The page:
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Psalm 30

Psalm 30 comes full circle.

It begins as it ends: with a thankful declaration of God’s faithfulness.

“I will extol you, O LORD, for you have drawn me up, and did not let my foes rejoice over me. O LORD my God, I cried to you for help, and you have healed me.

Viewed one way, Psalm 30 is a straightforward hymn of gratitude for divine favor and protection. But there is much more to explore along the way! Traditionally ascribed to King David, Psalm 30 is a todah, or thanksgiving song. In it the author praises God for deliverance (it’s not clear from whom or what—perhaps an enemy or illness). In any case, the circumstances but have been dire; here the psalmist compares his distress to the depths of Sheol, the place of darkness and silence that ancient Jews believed awaited them in the afterlife. O LORD, you brought up my soul from Sheol, restored me to life from among those gone down to the Pit. Sing praises to the LORD, O you his faithful ones, and give thanks to his holy name. For his anger is but for a moment; his favor is for a lifetime. Weeping may linger for the night, but joy comes with the morning.”

Moreover, this psalm has from ancient times been associated with the dedication of important buildings (first David’s own royal palace and later the First and Second Temples). All three monumental buildings shared a place of honor atop Mount Moriah on the modern-day Temple Mount.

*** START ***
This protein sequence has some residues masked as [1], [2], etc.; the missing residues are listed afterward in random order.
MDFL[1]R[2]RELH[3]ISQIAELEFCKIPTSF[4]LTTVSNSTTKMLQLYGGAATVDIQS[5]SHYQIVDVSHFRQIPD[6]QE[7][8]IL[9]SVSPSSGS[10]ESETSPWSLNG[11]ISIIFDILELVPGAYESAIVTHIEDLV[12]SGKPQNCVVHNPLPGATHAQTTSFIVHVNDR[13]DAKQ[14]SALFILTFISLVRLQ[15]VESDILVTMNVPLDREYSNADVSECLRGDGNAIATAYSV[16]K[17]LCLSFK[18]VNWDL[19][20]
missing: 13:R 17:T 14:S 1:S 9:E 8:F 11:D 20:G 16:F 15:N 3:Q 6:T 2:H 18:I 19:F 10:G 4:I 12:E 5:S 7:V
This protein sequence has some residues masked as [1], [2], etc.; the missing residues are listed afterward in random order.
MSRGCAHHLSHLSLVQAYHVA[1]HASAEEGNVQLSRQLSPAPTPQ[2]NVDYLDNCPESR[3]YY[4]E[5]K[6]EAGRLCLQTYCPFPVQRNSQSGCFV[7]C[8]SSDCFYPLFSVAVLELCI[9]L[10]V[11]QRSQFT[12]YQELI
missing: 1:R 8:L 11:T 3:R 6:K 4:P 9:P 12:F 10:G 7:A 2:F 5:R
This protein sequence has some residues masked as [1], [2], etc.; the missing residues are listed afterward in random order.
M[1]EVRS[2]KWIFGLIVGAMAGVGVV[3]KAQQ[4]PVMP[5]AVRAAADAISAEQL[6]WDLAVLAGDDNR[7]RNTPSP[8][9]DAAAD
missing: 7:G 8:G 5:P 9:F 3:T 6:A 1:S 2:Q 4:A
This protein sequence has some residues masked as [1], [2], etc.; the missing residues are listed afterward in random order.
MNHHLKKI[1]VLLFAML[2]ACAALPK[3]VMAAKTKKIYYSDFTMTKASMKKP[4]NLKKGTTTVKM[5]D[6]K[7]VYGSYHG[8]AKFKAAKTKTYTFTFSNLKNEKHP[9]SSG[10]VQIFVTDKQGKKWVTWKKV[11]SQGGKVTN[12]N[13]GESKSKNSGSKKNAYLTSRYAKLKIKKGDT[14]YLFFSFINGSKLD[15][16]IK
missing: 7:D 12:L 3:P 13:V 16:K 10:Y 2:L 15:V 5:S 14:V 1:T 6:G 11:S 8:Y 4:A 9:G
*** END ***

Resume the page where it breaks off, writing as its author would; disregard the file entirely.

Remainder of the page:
“As for me, I said in my prosperity, ‘I shall never be moved.’ By your favor, O LORD, you had established me as a strong mountain…”

It is on the strength of these associations that many Jews recognize Psalm 30 as the psalm for the day on the first day of Hannukah, an 8-day celebration of God’s miraculous and faith provision amidst a Jewish revolt against foreign oppressors in the second century BCE.

“To you, O LORD, I cried, and to the LORD I made supplication: ‘What profit is there in my death, if I go down to the Pit? Will the dust praise you? Will it tell of your faithfulness? Hear, O LORD, and be gracious to me! O LORD, be my helper!" According to Jewish tradition, even as Judah Maccabee and his followers finished defeating the Seleucids, they immediately commenced ritual purification of the Temple. In doing so, they discovered that only one days’ worth of sacred olive oil remained undefiled, yet it burned for an additional seven days (the length of time required to press, process, and consecrate more oil).